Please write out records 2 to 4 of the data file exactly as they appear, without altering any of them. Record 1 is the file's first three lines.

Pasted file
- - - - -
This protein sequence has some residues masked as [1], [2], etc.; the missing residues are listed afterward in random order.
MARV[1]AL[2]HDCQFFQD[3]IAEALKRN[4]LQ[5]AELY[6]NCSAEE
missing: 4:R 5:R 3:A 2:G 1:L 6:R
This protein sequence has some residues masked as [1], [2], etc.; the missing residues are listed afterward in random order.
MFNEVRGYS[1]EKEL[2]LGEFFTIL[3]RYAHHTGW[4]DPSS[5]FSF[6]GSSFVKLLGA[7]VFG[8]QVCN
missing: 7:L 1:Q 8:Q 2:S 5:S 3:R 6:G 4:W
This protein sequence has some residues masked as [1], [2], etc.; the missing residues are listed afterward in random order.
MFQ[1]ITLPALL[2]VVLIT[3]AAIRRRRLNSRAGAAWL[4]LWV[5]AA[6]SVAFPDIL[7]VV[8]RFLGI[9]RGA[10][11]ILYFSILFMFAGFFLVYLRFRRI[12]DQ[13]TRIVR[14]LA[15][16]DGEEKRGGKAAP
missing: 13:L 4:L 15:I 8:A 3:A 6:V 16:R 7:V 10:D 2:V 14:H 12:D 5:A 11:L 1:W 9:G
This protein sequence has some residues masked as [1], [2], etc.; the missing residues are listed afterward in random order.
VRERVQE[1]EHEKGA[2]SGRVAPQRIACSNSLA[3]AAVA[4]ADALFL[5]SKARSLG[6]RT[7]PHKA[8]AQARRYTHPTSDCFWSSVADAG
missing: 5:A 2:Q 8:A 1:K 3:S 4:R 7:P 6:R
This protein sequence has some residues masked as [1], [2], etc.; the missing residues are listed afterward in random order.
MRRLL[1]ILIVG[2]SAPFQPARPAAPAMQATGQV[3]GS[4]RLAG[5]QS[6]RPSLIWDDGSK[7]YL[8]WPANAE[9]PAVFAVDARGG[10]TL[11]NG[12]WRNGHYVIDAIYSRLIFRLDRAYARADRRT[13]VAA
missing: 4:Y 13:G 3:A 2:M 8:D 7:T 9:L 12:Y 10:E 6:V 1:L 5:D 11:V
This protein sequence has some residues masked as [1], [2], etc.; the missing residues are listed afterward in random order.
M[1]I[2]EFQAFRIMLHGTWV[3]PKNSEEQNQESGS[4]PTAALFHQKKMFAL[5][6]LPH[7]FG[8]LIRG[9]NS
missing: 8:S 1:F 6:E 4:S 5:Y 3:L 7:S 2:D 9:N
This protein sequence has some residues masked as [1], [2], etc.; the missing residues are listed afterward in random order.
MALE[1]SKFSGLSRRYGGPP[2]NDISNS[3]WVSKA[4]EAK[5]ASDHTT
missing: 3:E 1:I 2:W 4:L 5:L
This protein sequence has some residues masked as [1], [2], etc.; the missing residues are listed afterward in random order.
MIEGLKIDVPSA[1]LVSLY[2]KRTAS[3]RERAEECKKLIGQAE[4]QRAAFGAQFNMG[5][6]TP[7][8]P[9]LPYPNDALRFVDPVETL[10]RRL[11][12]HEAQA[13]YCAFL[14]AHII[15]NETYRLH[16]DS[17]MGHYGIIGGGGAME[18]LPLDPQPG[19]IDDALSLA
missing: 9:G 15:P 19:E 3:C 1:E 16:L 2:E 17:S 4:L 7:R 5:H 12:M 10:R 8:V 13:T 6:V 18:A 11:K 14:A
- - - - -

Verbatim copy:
This protein sequence has some residues masked as [1], [2], etc.; the missing residues are listed afterward in random order.
MFNEVRGYS[1]EKEL[2]LGEFFTIL[3]RYAHHTGW[4]DPSS[5]FSF[6]GSSFVKLLGA[7]VFG[8]QVCN
missing: 7:L 1:Q 8:Q 2:S 5:S 3:R 6:G 4:W
This protein sequence has some residues masked as [1], [2], etc.; the missing residues are listed afterward in random order.
MFQ[1]ITLPALL[2]VVLIT[3]AAIRRRRLNSRAGAAWL[4]LWV[5]AA[6]SVAFPDIL[7]VV[8]RFLGI[9]RGA[10][11]ILYFSILFMFAGFFLVYLRFRRI[12]DQ[13]TRIVR[14]LA[15][16]DGEEKRGGKAAP
missing: 13:L 4:L 15:I 8:A 3:A 6:V 16:R 7:V 10:D 2:V 14:H 12:D 5:A 11:L 1:W 9:G
This protein sequence has some residues masked as [1], [2], etc.; the missing residues are listed afterward in random order.
VRERVQE[1]EHEKGA[2]SGRVAPQRIACSNSLA[3]AAVA[4]ADALFL[5]SKARSLG[6]RT[7]PHKA[8]AQARRYTHPTSDCFWSSVADAG
missing: 5:A 2:Q 8:A 1:K 3:S 4:R 7:P 6:R